BitFunder Operator 'Close to' Plea Bargain in SEC Fraud Case

The operator of defunct bitcoin investment platform BitFunder is negotiating a plea deal over criminal charges laid against him by the SEC.

AccessTimeIconJul 20, 2018 at 1:30 p.m. UTC
Updated Sep 13, 2021 at 8:11 a.m. UTC

The operator of defunct bitcoin investment platform BitFunder, Jon Montroll, is reportedly seeking a plea bargain over fraud and other charges laid against him by the U.S. Securities Exchange Commission (SEC).

indicated Thursday that, according to a document submitted by Montroll's legal counsel, "a plea agreement agreed upon in principle and expected to be finalized and entered by July 23" has accelerated efforts to reach a final court resolution.

Back in February, Montroll was hit with a number of charges for operating what the SEC said was an "unregistered securities exchange" and allegedly using the platform to defraud users of their cryptocurrency.

Separately, Montroll is accused of perjury and obstruction of justice over his failure to report a hack of his second business, WeExchange, in 2013. The breach ultimately saw roughly 6,000 bitcoins stolen – now worth some $68.7 million. The accused reportedly transferred some of his own cryptocurrency holdings to the exchange in an attempt to conceal the losses.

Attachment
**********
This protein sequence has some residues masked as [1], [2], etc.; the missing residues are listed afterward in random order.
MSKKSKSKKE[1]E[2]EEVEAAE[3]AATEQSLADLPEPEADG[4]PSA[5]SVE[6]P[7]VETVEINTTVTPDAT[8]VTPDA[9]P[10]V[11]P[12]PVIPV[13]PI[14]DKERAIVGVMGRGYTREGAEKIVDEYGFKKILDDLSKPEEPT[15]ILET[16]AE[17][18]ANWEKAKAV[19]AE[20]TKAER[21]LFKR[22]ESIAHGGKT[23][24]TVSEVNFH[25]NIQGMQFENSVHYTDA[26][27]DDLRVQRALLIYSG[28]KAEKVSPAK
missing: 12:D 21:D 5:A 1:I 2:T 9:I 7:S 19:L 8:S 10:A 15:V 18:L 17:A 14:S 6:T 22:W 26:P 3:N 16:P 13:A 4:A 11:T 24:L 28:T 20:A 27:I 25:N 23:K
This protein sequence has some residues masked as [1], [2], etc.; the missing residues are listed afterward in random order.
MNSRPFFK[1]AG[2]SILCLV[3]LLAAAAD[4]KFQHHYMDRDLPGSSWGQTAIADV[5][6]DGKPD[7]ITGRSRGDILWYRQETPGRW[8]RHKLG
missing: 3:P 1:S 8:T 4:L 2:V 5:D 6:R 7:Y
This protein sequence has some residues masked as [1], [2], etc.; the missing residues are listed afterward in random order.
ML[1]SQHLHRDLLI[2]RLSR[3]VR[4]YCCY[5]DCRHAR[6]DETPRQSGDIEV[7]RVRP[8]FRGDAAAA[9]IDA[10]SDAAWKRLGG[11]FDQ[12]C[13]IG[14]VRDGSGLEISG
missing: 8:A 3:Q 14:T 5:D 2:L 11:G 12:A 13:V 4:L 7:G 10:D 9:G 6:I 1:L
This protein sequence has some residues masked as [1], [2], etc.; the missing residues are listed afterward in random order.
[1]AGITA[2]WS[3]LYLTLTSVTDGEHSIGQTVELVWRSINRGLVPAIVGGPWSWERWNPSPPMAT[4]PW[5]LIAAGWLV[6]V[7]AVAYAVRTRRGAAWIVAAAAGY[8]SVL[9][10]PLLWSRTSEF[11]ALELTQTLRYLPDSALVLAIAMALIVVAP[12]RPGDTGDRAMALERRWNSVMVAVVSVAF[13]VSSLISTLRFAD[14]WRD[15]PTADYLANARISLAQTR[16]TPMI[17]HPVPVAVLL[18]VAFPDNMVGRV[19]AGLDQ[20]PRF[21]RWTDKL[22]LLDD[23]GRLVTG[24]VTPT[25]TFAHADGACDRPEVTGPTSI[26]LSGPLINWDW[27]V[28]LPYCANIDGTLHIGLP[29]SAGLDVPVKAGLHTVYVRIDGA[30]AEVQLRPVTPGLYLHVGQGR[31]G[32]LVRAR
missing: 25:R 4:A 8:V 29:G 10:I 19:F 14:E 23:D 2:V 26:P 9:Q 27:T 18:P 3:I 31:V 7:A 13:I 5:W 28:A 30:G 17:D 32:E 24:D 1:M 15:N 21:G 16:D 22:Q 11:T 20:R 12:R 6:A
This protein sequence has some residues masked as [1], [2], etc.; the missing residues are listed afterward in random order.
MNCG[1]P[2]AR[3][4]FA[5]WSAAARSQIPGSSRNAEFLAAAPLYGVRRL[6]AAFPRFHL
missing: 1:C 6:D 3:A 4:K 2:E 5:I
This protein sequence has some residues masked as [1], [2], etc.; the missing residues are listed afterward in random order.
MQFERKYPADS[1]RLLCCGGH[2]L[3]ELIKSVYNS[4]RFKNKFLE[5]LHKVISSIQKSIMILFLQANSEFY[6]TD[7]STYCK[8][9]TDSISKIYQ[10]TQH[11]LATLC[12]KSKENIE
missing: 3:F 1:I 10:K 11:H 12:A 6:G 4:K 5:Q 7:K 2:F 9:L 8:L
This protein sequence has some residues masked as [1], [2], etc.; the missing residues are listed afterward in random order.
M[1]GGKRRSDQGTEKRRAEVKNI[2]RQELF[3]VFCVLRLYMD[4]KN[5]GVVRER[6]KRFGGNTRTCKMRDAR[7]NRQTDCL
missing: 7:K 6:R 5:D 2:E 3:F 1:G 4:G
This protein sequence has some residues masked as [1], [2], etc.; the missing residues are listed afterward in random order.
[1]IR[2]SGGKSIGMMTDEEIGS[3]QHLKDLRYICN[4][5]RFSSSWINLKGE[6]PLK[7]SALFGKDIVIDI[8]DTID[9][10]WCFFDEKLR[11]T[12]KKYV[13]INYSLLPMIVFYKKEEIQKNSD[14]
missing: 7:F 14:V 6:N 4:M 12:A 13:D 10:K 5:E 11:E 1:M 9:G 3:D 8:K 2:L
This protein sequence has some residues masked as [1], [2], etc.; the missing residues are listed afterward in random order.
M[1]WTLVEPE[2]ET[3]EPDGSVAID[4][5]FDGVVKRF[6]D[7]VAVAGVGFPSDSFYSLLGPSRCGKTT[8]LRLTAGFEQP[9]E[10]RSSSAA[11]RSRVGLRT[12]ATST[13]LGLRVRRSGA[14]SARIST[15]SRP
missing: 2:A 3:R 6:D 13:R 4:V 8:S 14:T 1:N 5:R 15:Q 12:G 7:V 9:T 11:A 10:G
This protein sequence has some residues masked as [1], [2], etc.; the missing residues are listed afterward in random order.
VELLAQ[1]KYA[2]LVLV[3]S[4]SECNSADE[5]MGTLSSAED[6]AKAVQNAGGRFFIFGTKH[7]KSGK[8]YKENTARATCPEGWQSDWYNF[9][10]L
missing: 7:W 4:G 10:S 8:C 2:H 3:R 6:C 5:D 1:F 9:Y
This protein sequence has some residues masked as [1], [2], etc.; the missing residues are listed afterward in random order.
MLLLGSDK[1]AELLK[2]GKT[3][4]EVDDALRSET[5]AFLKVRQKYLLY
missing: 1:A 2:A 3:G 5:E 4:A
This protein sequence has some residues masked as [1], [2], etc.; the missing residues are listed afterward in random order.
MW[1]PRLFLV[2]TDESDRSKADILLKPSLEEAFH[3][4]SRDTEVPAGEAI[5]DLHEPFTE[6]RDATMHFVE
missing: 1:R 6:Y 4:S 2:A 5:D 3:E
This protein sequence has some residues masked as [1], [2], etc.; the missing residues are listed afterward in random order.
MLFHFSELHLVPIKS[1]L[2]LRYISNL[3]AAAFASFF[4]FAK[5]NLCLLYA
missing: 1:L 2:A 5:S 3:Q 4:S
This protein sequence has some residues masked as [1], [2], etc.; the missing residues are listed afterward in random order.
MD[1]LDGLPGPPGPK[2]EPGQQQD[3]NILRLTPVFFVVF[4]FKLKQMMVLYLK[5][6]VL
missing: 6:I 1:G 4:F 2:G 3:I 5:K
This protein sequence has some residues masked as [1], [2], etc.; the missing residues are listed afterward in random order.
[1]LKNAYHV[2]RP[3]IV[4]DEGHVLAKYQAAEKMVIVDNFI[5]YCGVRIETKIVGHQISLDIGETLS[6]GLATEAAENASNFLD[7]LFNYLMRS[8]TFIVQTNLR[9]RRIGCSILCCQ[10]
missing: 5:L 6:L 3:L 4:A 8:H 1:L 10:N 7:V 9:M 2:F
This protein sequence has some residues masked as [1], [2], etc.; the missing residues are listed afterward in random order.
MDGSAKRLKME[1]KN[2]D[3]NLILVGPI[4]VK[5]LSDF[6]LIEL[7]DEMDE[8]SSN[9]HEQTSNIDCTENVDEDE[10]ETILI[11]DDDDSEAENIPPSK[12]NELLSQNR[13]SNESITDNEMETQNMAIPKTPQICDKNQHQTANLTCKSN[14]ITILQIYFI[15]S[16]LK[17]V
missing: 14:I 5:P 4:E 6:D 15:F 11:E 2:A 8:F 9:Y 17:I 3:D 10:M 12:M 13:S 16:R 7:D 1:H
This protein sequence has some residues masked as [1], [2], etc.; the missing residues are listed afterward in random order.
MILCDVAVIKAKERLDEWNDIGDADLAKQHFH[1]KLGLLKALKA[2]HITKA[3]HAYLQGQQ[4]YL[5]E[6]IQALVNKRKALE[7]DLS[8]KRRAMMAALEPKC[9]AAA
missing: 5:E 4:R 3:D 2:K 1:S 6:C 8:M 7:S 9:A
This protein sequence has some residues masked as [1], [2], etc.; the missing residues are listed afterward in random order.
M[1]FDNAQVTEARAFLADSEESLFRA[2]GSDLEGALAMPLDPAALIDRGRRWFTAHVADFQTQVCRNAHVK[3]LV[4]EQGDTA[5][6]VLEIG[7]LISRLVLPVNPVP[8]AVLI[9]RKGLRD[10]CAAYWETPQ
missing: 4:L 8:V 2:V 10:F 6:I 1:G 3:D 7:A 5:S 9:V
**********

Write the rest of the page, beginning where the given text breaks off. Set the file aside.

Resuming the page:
According to the New York Attorneys Office, William F. Sweeney Jr., FBI assistant director-in-charge, commented:

"As alleged, Montroll committed a serious crime when he lied to the SEC during sworn testimony.  In an attempt to cover up the results of a hack that exploited weaknesses in the programming code of his company, he allegedly went to great lengths to prove the balance of bitcoins available to BitFunder users in the WeExchange Wallet was sufficient to cover the money owed to investors. It's said that honesty is always the best policy – this is yet another case in which this virtue holds true."

With the anticipated plea deal set to be finalized next week, negotiations between Montroll and the SEC are expected to reach a conclusion in the next three months, if not earlier.

Gavel image via Shutterstock


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